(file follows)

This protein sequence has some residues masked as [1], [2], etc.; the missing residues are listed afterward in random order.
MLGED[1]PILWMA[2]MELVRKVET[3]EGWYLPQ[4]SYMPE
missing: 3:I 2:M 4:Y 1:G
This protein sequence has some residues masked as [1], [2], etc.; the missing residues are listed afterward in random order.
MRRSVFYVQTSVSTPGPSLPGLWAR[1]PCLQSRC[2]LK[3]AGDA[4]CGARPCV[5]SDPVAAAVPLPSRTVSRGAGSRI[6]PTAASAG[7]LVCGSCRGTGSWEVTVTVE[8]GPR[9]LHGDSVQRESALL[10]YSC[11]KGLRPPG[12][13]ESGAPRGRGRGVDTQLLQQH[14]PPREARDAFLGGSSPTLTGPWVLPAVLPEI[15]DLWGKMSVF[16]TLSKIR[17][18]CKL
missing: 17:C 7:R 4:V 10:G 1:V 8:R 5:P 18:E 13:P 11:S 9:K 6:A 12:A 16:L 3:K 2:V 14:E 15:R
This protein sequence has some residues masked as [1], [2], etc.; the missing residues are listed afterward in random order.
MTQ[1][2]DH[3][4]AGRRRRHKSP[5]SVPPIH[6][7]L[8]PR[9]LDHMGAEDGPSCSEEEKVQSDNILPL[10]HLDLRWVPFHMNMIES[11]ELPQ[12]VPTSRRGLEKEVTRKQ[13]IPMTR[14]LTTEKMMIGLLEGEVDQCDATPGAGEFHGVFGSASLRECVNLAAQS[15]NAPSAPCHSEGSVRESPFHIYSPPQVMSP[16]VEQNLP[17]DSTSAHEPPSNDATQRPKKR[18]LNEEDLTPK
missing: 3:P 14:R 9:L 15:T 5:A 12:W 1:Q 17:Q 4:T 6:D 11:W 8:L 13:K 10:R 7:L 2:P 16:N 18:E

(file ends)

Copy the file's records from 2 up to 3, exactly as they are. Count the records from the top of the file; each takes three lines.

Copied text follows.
This protein sequence has some residues masked as [1], [2], etc.; the missing residues are listed afterward in random order.
MRRSVFYVQTSVSTPGPSLPGLWAR[1]PCLQSRC[2]LK[3]AGDA[4]CGARPCV[5]SDPVAAAVPLPSRTVSRGAGSRI[6]PTAASAG[7]LVCGSCRGTGSWEVTVTVE[8]GPR[9]LHGDSVQRESALL[10]YSC[11]KGLRPPG[12][13]ESGAPRGRGRGVDTQLLQQH[14]PPREARDAFLGGSSPTLTGPWVLPAVLPEI[15]DLWGKMSVF[16]TLSKIR[17][18]CKL
missing: 17:C 7:R 4:V 10:G 1:V 8:R 5:P 18:E 13:P 11:S 9:K 6:A 12:A 16:L 3:K 2:V 14:E 15:R
This protein sequence has some residues masked as [1], [2], etc.; the missing residues are listed afterward in random order.
MTQ[1][2]DH[3][4]AGRRRRHKSP[5]SVPPIH[6][7]L[8]PR[9]LDHMGAEDGPSCSEEEKVQSDNILPL[10]HLDLRWVPFHMNMIES[11]ELPQ[12]VPTSRRGLEKEVTRKQ[13]IPMTR[14]LTTEKMMIGLLEGEVDQCDATPGAGEFHGVFGSASLRECVNLAAQS[15]NAPSAPCHSEGSVRESPFHIYSPPQVMSP[16]VEQNLP[17]DSTSAHEPPSNDATQRPKKR[18]LNEEDLTPK
missing: 3:P 14:R 9:L 15:T 5:A 12:W 1:Q 17:Q 4:T 6:D 11:W 8:L 13:K 10:R 7:L 2:P 16:N 18:E